No matter your age, level of athleticism, and overall health, being active is extremely important. The more we move, the more our joints are lubricated and our muscles are strengthened. We also can manage our weight better and improve our cardiovascular health more effectively by staying active and exercising regularly.
But when we’re worried about hurting ourselves or getting injured, it can be hard to stay motivated to get moving and work out. Back pain is hugely prominent in our society, and sleeping in a weird position, moving the wrong way, or lifting something too heavy can exacerbate back pain substantially, leaving us with limited mobility and a very real fear of hurting ourselves more. Spine injuries can happen at any time and in any situation, and while the pain and recovery may be minor, it could also be very severe and life-altering.
Thankfully, there are some things we can do to improve our body’s health and function so that we minimize our risk of injury and subsequent pain. This allows us to remain active, get healthier and stronger, and live and move with confidence.
The trunk area of our body has the spine, ribcage, and pelvis, but otherwise no other bones. The primary support of these huge bone structures is our core muscles. They are responsible for not only holding up the bulk of our bones in our torso, but also protecting organs and encouraging natural bodily processes. When these core muscles are weak, you can have pain from overusing them. You may also have spinal pain because the spine is forced to take on more pressure and force due to the surrounding weak muscles.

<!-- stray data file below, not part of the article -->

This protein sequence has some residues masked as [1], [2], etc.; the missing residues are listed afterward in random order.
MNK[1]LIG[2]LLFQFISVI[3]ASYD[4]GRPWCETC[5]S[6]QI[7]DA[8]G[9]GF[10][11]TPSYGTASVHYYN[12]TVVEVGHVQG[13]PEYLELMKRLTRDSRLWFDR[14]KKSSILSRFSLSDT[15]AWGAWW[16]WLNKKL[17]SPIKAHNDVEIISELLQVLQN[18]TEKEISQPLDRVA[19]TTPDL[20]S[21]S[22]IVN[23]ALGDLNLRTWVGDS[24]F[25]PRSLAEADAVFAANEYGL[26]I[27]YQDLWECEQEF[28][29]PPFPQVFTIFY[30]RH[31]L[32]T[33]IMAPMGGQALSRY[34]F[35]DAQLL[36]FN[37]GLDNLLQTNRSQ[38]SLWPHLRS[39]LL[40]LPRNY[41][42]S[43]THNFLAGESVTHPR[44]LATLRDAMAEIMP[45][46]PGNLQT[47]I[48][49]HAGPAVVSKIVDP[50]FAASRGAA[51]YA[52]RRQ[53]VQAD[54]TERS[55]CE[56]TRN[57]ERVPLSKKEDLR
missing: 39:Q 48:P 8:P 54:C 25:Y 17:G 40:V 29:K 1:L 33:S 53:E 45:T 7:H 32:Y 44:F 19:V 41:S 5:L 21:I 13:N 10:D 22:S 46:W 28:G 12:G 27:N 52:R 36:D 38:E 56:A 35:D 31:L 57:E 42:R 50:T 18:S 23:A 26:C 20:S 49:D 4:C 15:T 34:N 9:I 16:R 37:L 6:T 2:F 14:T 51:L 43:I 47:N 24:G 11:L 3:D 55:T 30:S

Strengthening your core muscles is hugely beneficial for not only reducing existing back pain, but also for minimizing the likelihood of injury in the future. It improves balance and stability, both of which can help reduce pain and injury. Some studies have shown that doing core-strengthening and stabilization exercises consistently for six weeks is actually more effective at reducing low back pain than traditional physical therapy.
The best core strengthening exercises to reduce or prevent spinal injuries and subsequent back pain will take into account your physical strength, flexibility, and pain level. These stretches and exercises from Princeton University’s Athletic Medicine department are a great starting point. You can ask your Charlotte chiropractor for more insight into core strengthening exercises or do an online search for more ideas.
Because chiropractic aims to improve spinal health and alignment, it can also make a big impact on the back pain you’re trying to get rid of. Chiropractic care helps to balance your muscles and can improve the mobility in your spine, leading to fewer injuries and less pain in the future. It also improves blood flow and overall body functions, meaning your efforts to exercise more and be healthier are further encouraged by your regular chiropractic adjustments.
The dream team of core strengthening exercises and chiropractic care are a great way to tackle current back pain and prevent injury and pain in the future. Talk to Dr. Grant Lisetor at Greater Life Chiropractic in Charlotte to learn more about how neurologically-based chiropractic care can help you.
Akhtar, M.W., Karimi, H., Gilani, S.A. “Effectiveness of core stabilization exercises and routine exercise therapy in management of pain in chronic non-specific low back pain: A randomized controlled clinical trial.” Pakistan Journal of Medical Sciences, 2017 Jul-Aug; 33(4): 1002–1006. https://www.ncbi.nlm.nih.gov/pmc/articles/PMC5648929/.
Bliven, K.C.H., Anderson, B.E. “Core Stability Training for Injury Prevention.” Sports Health, 2013 Nov; 5(6): 514–522. https://www.ncbi.nlm.nih.gov/pmc/articles/PMC3806175/.
“Lumbar/Core Strength and Stability Exercises.” University Health Services, Princeton University Athletic Medicine. https://uhs.princeton.edu/sites/uhs/files/documents/Lumbar.pdf